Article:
Abstract Algebra/Binary Operations

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Definition[edit]

A binary operation on a set A is a function *:A\times A\rightarrow A. For a,b\in A, we usually write *(a,b) as a*b. The property that a*b\in A for all a,b\in A is called closure under *.

Example: Addition between two integers produces an integer result. Therefore addition is a binary operation on the integers. Whereas division of integers is an example of an operation that is not a binary operation. 1/2 is not an integer, so the integers are not closed under division.


To indicate that a set A has a binary operation * defined on it, we can compactly write (A,*). Such a pair of a set and a binary operation on that set is collectively called a binary structure. A binary structure may have several interesting properties. The main ones we will be interested in are outlined below.

Definition: A binary operation * on A is associative if for all a,b,c\in A, (a*b)*c=a*(b*c).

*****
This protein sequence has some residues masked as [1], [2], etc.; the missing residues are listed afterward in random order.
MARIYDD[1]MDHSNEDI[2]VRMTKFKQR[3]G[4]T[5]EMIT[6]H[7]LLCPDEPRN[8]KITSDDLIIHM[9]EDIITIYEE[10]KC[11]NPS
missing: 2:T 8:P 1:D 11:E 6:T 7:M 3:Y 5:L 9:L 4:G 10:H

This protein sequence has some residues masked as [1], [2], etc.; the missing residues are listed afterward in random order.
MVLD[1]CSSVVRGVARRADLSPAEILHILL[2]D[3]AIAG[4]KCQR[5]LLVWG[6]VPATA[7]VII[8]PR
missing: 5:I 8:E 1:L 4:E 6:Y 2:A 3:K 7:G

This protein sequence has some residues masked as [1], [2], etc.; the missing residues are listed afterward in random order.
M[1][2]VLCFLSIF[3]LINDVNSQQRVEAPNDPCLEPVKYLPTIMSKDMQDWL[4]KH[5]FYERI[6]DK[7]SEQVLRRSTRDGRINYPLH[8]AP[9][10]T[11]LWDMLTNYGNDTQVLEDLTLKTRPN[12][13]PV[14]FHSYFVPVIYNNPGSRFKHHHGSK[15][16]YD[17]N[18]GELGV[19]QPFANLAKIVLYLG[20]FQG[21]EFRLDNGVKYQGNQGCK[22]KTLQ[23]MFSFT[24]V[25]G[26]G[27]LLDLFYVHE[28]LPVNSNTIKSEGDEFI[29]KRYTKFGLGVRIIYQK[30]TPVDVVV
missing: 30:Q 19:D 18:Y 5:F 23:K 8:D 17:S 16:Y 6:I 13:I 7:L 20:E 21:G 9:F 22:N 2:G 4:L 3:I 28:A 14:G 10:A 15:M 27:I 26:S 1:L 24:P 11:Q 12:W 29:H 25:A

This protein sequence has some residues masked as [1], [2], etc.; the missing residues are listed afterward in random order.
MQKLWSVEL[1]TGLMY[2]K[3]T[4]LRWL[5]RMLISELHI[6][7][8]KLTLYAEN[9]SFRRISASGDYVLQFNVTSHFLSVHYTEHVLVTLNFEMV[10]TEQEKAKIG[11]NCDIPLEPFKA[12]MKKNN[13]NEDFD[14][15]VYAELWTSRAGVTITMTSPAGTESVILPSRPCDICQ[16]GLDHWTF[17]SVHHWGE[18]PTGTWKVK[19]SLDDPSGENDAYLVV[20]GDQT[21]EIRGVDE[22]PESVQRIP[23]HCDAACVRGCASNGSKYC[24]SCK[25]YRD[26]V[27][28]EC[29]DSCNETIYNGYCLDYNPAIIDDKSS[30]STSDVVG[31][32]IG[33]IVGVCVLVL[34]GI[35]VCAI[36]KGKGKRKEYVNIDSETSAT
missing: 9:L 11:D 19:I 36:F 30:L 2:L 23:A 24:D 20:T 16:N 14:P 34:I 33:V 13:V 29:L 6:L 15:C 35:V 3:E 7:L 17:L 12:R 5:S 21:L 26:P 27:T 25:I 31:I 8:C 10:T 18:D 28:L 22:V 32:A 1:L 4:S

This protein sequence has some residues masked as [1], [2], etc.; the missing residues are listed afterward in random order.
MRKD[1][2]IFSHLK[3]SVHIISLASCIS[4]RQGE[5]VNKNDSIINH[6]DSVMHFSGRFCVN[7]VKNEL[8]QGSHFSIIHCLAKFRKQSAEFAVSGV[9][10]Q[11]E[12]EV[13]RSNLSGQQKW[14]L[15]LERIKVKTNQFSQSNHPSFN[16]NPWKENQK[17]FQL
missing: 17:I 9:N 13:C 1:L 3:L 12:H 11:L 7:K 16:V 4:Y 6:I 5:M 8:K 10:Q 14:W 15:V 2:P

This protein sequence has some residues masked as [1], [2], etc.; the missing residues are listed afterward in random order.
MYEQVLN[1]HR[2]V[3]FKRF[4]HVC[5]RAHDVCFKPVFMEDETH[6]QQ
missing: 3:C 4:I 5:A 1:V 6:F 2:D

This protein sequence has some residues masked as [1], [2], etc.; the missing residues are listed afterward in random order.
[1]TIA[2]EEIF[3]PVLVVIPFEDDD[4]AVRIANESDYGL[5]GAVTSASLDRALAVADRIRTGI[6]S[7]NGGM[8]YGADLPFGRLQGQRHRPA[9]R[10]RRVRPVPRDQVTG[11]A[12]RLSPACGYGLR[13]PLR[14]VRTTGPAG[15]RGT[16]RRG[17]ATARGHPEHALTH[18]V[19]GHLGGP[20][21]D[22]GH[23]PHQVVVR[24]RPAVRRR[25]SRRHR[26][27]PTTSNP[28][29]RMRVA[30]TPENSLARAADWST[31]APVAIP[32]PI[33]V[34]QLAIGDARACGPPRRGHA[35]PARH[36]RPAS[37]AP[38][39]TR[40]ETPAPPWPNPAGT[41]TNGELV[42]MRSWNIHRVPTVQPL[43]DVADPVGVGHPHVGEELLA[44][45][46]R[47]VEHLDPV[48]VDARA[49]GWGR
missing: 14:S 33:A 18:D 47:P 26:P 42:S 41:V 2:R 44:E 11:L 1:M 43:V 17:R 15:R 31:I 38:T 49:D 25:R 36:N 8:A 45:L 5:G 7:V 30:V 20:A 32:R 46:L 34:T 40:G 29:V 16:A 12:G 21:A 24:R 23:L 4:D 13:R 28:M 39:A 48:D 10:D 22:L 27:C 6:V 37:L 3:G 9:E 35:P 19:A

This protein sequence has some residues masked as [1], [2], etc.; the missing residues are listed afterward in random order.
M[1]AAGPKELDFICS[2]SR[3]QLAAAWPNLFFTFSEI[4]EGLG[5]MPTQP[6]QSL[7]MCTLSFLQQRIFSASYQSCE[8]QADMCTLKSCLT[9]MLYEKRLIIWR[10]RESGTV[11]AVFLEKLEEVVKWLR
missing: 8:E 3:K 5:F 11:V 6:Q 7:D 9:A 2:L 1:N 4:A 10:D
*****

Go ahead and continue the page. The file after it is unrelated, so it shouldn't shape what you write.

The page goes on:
Example: Addition of integers is associative: (1 + 2) + 3 = 6 = 1 + (2 + 3). Notice however, that subtraction is not associative. Indeed, 2=1-(2-3)\neq (1-2)-3=-4.

Definition: A binary operation * on A is commutative is for all a,b\in A, a*b=b*a.

Example: Multiplication of rational numbers is commutative:  \frac{a}{b}\cdot\frac{c}{d}=\frac{ac}{bd}=\frac{ca}{bd}=\frac{c}{d}\cdot\frac{a}{b}. Notice that division is not commutative: 2 \div 3 = \frac{2}{3} while 3 \div 2 = \frac{3}{2}. Notice also that commutativity of multiplication depends on the fact that multiplication of integers is commutative as well.

Exercise[edit]

  • Of the four arithmetic operations, addition, subtraction, multiplication, and division, which are associative? commutative?

Answer[edit]

operation associative commutative
Addition yes yes
Multiplication yes yes
Subtraction No No
Division No No